For Discussion:


1. Every family has its own food culture. What dish best captures the spirit of your family? What dish do you think most captured the spirit of the Randall-Williams family?


2. Each of the women featured in Soul Food Love —Dear, Grandma, Nana, and Mama—faced obstacles to becoming a great home cook. Dear lived in the countryside when it was a dangerous place for black people; Grandma had the pressure of putting thousands of family meals on the table with a limited budget; Nana’s house welcomed an unending stream of civil rights activists; and Mama juggled a life as a writer and professor along with responsibilities as a single mother. Discuss the strategies each of these women used to overcome the obstacles they encountered. Which of the women succumbed to the obstacles? Which of them triumphed?


3. What is the biggest obstacle you experience getting daily meals on the table? What was the biggest obstacle your mother faced? Your grandmother? What strategies did your foremothers use to overcome their obstacles? Were some challenges too big to overcome?


4. If you could be a guest at a dinner hosted by Dear, Grandma, Nana, or Mama, who would you choose? Why?


5. If you could spend an afternoon cooking with Dear, Grandma, Nana, or Mama, who would you choose to join in the kitchen? Why?


6. Dear self-medicates with sugar. Are there any foods that you use to try to relieve anxiety? To lift you from depression?


7. Grandma’s favorite childhood snack was the very healthy sardines and crackers. What’s the healthiest snack you love and serve at home?


8. Nana was frequently called upon to entertain a crowd at the last minute. She put her blender and food processor to hard use whirling up dips. What’s your go-to, last-minute a-crowd-is-coming recipe?


9. In the process of struggling with her weight, Mama went from cooking trifle to serving jugged pear that was a kind of remix of the trifle, which she loved even more. Have you ever adapted a recipe to be healthier and ended up liking the adapted version more?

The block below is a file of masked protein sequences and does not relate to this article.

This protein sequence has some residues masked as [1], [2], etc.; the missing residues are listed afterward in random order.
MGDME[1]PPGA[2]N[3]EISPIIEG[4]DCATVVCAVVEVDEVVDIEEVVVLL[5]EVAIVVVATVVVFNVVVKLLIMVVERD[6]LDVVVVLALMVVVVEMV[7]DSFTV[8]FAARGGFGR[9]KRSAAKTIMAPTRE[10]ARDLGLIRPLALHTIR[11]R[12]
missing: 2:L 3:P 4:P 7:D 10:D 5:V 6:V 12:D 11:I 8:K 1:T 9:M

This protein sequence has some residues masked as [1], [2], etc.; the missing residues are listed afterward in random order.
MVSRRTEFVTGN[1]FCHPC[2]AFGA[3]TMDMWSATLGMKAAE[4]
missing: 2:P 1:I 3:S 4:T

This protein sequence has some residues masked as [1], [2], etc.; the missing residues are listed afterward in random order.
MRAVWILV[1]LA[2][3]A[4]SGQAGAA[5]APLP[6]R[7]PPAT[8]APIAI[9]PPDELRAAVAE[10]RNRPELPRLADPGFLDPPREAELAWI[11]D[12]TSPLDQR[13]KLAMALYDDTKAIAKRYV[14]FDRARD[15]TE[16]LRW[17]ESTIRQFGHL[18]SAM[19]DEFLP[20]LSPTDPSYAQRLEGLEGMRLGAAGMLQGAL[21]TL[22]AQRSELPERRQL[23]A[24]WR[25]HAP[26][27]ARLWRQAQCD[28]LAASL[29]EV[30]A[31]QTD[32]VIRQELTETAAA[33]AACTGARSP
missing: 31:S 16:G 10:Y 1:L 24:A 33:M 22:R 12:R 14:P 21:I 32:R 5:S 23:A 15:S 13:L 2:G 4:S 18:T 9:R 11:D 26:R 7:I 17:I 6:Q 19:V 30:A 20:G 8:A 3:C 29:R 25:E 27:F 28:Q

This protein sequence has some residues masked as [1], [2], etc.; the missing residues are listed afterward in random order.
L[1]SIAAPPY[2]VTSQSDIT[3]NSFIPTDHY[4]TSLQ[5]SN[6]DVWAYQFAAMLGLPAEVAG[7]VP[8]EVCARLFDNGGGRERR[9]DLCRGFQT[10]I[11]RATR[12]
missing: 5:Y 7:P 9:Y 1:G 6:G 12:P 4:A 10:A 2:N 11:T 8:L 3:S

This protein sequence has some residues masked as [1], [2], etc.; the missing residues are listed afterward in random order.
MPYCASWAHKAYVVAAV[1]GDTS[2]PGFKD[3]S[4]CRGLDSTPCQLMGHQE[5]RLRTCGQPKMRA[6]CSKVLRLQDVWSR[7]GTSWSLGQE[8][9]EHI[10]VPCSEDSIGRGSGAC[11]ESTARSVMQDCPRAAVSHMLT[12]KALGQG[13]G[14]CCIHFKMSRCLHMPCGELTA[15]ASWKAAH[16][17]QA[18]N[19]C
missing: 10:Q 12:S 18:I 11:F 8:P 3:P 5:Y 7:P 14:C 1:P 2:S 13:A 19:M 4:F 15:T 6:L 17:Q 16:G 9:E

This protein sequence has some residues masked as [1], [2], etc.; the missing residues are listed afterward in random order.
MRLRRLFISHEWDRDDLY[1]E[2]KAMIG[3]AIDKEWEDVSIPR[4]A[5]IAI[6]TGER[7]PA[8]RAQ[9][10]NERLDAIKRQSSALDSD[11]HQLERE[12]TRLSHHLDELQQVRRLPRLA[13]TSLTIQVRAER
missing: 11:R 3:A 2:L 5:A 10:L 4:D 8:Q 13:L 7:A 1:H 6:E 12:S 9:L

10. Peanuts and sweet potatoes are grocery staples that Caroline associates with some of the healthier roots of her family food tree. What are some of the foodstuffs that are in your family history that have almost been forgotten but deserve to be back on the menu?


11. If you could add only one recipe from Soul Food Love to your weekly dinner menu, what would it be?


12. Mama writes about Diddy Wah Diddy, a mythic land with perfect food. What would be on the menu in your food utopia?


13. Who are the best cooks in your family? Are all of them women? Are any, like Papa, men?


14. What is the specialty of your house, your go-to home-cooked dinner?


15. What dish do you most associate with your family feast?


16. What’s the oldest dish in your family kitchen tree? Do you have any recipes in your family that date back to the nineteenth century?


17. Do you have any secret family recipes that are only shared within the family?


18. If you could own only one cookbook (not including Soul Food Love), what would it be?


19. Some book clubs have their own food culture. Does your book club have a signature recipe? Are there any set expectations of what will be served at a book club meeting? Is it important that book club food be homemade? Abundant? Healthy? Luxurious? Adventurous?


20. Is there an acknowledged best cook in your book club? Who is it?


Activities:
• Draw your own family kitchen tree.
• Interview your oldest living relative who is capable of giving an interview about what they ate as a child and how it compares to what they eat now. Video the interview and share it at book club.
• Cook a book club feast using Soul Food Love recipes.
• Sister to Sister Cooking Workshop: identify a working mother who often feeds her children fast food dinners. Make, freeze, and deliver one of the soups for her.